2015 is a year Jonny Adam looks back on with great fondness. Not only did he win the British GT championship with Andrew Howard and make five appearances as part of Aston Martin’s GTE Pro line-up in the World Endurance Championship, but the 31-year-old Scot also saw off Alexander Sims to win the Sunoco Challenge and with it, a plumb ride in the no. 31 Action Express Chevrolet DP at the Rolex 24 Hours of Daytona. Here, Adam gives Racing.GT the lowdown on his preparations.
I first did the Rolex 24 two years ago with a customer Aston Martin team. I went there not knowing what the American style was to go racing and absolutely loved it! I wanted to do it again, but looking at the DP cars then, I thought it would be so cool to get an opportunity to drive one. I knew of the Sunoco Challenge and kept a close eye on it, especially on how well Phil Keen did last year, so last year when I was in the running for it, as much as I wanted to win the British championship with Andrew, I was quite selfish in that I wanted to win this as well! Eventually I was told I’d received the prize and it was mega – I got the go ahead from John Gaw to go and do it, I jumped in the car and loved every moment of it.
It is different and it is a step up, but like everything else in racing, you give yourself three or four laps and you actually want more. Initially pulling out of the pits I remember thinking ‘this has got a fair bit of poke’, and you begin to realise it even more when you go past the GT cars. I know from experience how nice and how quick they are, but you’re flying by them on the straights – I think it was around 193-194mph coming into turn one. Yet looking at the data and then experiencing it in the car, it doesn’t feel as though you’re doing that type of speed. The brakes are probably the highlight of the car, I’d say. There’s a good balance, with the power it’s got it’s not trying to kill you all of the time!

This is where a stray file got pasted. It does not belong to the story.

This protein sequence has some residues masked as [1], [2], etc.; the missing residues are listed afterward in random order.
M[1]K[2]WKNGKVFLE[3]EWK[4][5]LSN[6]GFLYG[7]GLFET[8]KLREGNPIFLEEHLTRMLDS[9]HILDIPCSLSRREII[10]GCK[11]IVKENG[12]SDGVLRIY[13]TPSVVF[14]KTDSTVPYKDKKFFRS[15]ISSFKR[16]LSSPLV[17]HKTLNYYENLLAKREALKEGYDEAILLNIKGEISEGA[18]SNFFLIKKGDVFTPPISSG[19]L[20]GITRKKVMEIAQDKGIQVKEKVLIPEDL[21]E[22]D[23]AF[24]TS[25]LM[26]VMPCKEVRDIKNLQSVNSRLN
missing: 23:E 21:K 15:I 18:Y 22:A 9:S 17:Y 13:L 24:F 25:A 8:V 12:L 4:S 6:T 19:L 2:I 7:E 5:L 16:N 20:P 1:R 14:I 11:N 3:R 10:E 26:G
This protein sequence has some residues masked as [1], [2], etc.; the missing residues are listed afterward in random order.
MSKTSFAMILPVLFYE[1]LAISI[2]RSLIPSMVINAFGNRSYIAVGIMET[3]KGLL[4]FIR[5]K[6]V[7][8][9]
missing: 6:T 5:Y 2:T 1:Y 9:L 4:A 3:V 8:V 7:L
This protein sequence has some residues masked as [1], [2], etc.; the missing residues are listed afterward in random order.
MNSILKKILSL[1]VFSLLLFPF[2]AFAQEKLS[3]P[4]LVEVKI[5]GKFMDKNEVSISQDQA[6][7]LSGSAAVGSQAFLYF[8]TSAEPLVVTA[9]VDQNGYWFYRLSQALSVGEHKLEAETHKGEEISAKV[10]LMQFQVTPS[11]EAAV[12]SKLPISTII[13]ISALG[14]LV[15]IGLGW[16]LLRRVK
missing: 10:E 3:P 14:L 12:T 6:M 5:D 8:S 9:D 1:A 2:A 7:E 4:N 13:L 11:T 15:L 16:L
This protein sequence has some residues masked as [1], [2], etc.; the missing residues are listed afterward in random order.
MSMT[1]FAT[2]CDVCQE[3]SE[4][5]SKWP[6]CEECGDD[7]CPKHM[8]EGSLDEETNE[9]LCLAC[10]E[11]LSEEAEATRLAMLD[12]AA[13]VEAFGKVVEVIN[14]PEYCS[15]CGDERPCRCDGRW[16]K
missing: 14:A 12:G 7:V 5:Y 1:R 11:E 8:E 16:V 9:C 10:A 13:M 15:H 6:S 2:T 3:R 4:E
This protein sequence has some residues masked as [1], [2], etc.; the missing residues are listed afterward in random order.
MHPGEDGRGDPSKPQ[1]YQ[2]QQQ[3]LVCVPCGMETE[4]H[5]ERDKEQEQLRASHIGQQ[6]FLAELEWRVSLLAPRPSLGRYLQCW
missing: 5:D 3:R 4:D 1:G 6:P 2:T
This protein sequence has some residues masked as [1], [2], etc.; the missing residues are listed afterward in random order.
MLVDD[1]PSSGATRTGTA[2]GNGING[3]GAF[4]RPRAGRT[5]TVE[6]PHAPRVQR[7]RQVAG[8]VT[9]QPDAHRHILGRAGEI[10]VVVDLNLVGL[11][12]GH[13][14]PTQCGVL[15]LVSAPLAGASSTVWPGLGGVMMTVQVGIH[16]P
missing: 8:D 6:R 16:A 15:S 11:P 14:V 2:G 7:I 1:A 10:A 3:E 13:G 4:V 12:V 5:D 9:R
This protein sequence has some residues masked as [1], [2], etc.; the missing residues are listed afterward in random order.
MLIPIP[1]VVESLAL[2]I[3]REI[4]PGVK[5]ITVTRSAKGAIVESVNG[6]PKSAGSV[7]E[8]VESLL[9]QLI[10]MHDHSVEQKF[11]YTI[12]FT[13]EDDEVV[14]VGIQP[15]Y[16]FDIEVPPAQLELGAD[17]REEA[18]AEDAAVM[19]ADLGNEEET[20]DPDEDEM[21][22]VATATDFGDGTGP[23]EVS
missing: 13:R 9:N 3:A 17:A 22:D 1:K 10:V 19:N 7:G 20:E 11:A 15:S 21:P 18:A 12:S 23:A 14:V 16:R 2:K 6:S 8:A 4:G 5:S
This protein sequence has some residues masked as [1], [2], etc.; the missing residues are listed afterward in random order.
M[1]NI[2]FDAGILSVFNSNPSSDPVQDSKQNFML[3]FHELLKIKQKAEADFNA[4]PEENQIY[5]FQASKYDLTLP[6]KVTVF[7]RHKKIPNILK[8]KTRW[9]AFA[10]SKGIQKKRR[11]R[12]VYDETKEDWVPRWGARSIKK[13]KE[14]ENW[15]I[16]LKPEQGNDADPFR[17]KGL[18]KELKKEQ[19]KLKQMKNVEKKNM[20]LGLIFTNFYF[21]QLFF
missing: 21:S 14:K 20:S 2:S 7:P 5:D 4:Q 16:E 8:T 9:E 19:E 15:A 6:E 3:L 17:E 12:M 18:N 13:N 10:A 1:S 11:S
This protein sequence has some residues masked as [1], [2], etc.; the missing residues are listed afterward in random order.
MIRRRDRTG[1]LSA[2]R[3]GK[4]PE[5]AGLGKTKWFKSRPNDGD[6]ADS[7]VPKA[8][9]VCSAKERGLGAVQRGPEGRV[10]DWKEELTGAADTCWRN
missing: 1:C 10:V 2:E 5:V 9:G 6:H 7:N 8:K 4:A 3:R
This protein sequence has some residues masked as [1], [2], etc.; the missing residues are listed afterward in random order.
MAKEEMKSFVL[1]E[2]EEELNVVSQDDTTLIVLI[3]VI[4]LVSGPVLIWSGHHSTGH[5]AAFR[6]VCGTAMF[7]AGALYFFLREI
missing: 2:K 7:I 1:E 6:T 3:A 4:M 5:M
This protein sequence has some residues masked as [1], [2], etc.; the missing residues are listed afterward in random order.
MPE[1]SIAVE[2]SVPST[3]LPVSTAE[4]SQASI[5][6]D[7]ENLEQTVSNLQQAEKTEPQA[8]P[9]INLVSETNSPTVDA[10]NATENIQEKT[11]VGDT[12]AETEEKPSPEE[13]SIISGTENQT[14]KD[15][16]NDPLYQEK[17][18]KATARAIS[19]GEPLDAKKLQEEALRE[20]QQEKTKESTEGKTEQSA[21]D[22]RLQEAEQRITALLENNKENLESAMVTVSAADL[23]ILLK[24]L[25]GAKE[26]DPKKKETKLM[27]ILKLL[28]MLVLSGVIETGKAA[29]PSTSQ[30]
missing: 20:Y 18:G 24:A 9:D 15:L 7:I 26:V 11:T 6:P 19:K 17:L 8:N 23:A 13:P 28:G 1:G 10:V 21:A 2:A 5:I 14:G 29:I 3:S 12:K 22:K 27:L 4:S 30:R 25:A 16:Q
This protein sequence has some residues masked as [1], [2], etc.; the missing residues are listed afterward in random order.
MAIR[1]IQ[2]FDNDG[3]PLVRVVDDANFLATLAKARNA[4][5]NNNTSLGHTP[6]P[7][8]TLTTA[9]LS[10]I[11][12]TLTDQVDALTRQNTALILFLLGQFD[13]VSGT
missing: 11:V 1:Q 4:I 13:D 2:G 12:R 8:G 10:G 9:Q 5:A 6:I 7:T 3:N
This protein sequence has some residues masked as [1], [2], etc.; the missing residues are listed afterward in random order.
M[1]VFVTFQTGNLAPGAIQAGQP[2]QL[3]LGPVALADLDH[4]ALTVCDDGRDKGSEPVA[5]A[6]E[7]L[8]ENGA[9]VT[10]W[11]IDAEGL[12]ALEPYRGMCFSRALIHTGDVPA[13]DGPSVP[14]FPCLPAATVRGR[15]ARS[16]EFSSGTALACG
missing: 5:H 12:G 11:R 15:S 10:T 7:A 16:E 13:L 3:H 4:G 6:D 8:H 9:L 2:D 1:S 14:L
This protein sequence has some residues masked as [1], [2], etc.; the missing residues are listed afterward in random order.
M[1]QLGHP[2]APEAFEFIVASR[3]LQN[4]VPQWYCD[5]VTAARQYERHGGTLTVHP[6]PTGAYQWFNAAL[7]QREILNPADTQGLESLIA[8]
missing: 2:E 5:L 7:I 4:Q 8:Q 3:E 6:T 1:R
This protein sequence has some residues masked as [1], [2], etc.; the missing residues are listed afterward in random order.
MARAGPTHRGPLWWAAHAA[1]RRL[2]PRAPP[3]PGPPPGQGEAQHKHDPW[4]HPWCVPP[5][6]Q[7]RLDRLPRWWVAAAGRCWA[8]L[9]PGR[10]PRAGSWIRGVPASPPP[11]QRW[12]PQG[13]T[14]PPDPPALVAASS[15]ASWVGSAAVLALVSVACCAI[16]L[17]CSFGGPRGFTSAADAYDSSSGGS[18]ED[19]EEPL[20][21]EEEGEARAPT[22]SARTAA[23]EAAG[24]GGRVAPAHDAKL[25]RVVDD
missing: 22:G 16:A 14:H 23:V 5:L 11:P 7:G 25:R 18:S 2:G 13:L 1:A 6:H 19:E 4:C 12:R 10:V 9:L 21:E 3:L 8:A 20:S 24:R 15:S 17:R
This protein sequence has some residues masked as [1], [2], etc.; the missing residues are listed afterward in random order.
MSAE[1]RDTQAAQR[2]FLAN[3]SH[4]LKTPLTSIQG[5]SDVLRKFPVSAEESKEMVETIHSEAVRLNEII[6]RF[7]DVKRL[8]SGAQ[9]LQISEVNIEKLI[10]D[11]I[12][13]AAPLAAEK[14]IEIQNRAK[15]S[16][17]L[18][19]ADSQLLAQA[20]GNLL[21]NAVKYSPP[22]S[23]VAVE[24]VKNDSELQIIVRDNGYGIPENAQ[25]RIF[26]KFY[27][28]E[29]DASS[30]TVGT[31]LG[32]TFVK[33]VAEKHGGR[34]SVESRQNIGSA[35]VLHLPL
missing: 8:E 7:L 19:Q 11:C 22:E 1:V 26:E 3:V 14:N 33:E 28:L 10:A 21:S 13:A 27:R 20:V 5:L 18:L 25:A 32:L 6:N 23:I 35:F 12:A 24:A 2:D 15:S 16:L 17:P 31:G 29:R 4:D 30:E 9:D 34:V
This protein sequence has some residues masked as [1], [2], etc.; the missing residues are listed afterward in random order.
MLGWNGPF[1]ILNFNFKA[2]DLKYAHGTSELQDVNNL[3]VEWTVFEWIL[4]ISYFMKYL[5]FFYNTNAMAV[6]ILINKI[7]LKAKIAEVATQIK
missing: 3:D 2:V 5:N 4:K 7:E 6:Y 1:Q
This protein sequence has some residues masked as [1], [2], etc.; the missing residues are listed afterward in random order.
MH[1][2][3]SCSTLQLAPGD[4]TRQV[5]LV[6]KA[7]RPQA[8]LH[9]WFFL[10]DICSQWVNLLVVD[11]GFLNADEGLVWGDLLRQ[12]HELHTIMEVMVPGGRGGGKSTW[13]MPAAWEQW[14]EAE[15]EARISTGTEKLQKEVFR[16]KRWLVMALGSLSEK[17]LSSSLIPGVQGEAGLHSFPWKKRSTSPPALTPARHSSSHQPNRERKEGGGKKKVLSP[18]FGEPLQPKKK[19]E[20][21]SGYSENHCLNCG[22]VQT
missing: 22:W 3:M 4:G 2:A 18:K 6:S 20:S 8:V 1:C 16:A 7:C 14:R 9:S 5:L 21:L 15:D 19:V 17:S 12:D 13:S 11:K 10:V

The team were very good at making me feel comfortable in the car. Even just the little things like doing pitstop practice which can make a big difference in a long race, because for me it’s so different sliding yourself into an Aston than it is into this DP car which is quite awkward to get in and out of, but we got slicker the more practice we did. All three team-mates, Dane Cameron, Eric Curran and Simon Pagenaud were very welcoming and by the end of day three, we were all within a window of a few tenths of each other. I think it will be a big benefit come the race to have four drivers that you can stick in at any point and know everyone is around the same sort of pace.
Everybody knows the sister car is quick, they’ve got massive experience and a quick driver in Filipe Albuquerque who looked very good in the test, so we just have to knuckle down and see what we can do. It’s an open team so we can share data and setup information from all eight drivers, so it was nice to bounce ideas off each other. I didn’t want to give too much information on the car because I’m new to it, but the other three have driven it a lot more, especially Dane and Eric, so for me it was all about taking it all in and getting seat time as I could get in different situations – warm tyres with low fuel and cold tyres with full fuel at the end of the day. You can get in the car at 2 or 3 in the morning and ambient temperature can drop to around 6 degrees, so you have to be wary of these types of situations.
If I could race a car every day of the week I would, it’s so nice to get straight back in a seat so soon after the New Year and get going again. It’s such a well-structured team, it’s not like they’ve thrown me in a team that will be in the midfield with a car that’s going to fail or team-mates that are going to have moments, so it’s extra pressure because we’re going for the win really. Let’s hope for a good result!